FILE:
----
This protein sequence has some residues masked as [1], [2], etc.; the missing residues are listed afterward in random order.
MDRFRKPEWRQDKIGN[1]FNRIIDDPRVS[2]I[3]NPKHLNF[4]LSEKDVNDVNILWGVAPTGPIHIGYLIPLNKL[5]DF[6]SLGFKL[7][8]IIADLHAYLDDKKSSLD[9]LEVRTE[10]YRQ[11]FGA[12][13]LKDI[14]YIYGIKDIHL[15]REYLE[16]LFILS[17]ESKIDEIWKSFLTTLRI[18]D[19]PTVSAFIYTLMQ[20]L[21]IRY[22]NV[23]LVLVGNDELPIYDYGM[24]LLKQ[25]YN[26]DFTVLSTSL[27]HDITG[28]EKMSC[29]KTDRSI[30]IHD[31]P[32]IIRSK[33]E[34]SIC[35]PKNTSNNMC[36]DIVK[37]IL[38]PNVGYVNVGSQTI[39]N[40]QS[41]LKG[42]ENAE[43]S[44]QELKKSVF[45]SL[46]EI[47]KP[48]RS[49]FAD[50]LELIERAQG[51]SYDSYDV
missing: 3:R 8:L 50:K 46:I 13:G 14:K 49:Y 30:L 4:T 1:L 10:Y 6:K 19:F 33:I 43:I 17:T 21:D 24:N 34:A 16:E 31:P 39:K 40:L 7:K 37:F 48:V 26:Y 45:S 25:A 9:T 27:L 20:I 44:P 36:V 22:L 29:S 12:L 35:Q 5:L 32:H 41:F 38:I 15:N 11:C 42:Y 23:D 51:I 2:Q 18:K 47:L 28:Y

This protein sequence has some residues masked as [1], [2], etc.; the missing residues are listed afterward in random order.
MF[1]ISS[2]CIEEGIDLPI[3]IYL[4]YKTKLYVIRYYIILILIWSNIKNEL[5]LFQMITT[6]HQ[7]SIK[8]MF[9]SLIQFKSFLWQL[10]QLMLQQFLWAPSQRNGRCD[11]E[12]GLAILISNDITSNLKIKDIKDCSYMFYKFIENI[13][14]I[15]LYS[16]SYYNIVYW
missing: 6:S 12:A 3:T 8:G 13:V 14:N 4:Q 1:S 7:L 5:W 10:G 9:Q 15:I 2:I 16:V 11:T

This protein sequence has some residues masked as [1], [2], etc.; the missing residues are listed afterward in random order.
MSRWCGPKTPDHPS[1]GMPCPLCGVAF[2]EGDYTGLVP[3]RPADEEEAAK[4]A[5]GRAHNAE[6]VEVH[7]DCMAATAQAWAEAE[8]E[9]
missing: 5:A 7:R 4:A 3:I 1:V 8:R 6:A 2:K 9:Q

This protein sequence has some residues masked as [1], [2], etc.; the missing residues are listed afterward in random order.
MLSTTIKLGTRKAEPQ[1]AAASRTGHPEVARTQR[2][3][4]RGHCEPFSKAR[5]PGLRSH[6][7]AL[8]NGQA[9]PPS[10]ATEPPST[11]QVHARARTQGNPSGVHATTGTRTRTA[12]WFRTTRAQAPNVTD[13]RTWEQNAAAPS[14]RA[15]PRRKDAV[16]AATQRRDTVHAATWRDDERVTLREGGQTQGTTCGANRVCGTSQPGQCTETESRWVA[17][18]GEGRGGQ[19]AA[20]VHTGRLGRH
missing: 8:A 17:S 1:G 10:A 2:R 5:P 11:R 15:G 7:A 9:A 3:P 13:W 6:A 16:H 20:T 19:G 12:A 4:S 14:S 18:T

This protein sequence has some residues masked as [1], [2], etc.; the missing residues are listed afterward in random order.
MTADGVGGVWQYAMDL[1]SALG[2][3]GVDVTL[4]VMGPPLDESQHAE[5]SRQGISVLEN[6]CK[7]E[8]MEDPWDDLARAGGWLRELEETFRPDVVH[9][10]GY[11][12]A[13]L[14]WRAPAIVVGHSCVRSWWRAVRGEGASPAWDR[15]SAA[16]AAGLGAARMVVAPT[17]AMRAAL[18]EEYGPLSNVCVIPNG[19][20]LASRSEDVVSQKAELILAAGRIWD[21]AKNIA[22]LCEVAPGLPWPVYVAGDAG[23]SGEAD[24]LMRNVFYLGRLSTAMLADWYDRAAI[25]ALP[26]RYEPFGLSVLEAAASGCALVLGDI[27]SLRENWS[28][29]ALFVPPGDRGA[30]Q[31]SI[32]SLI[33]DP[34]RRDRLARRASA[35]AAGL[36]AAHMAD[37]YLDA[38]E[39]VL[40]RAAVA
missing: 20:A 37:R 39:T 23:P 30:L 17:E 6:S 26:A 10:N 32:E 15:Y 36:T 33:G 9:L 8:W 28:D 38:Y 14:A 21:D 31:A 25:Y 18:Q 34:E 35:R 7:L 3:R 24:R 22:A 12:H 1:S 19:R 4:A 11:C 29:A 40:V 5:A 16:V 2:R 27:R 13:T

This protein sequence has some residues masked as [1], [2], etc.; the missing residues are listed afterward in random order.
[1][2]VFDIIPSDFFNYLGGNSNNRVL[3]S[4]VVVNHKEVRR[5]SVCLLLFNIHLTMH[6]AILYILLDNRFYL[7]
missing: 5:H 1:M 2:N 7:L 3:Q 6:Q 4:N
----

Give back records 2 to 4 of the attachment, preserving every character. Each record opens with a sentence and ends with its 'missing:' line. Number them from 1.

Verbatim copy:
This protein sequence has some residues masked as [1], [2], etc.; the missing residues are listed afterward in random order.
MF[1]ISS[2]CIEEGIDLPI[3]IYL[4]YKTKLYVIRYYIILILIWSNIKNEL[5]LFQMITT[6]HQ[7]SIK[8]MF[9]SLIQFKSFLWQL[10]QLMLQQFLWAPSQRNGRCD[11]E[12]GLAILISNDITSNLKIKDIKDCSYMFYKFIENI[13][14]I[15]LYS[16]SYYNIVYW
missing: 6:S 12:A 3:T 8:G 13:V 14:N 4:Q 1:S 7:L 5:W 10:G 9:Q 15:I 2:I 16:V 11:T

This protein sequence has some residues masked as [1], [2], etc.; the missing residues are listed afterward in random order.
MSRWCGPKTPDHPS[1]GMPCPLCGVAF[2]EGDYTGLVP[3]RPADEEEAAK[4]A[5]GRAHNAE[6]VEVH[7]DCMAATAQAWAEAE[8]E[9]
missing: 5:A 7:R 4:A 3:I 1:V 8:R 6:A 2:K 9:Q

This protein sequence has some residues masked as [1], [2], etc.; the missing residues are listed afterward in random order.
MLSTTIKLGTRKAEPQ[1]AAASRTGHPEVARTQR[2][3][4]RGHCEPFSKAR[5]PGLRSH[6][7]AL[8]NGQA[9]PPS[10]ATEPPST[11]QVHARARTQGNPSGVHATTGTRTRTA[12]WFRTTRAQAPNVTD[13]RTWEQNAAAPS[14]RA[15]PRRKDAV[16]AATQRRDTVHAATWRDDERVTLREGGQTQGTTCGANRVCGTSQPGQCTETESRWVA[17][18]GEGRGGQ[19]AA[20]VHTGRLGRH
missing: 8:A 17:S 1:G 10:A 2:R 5:P 11:R 15:G 7:A 9:A 3:P 13:W 6:A 16:H 20:T 19:G 12:A 4:S 14:S 18:T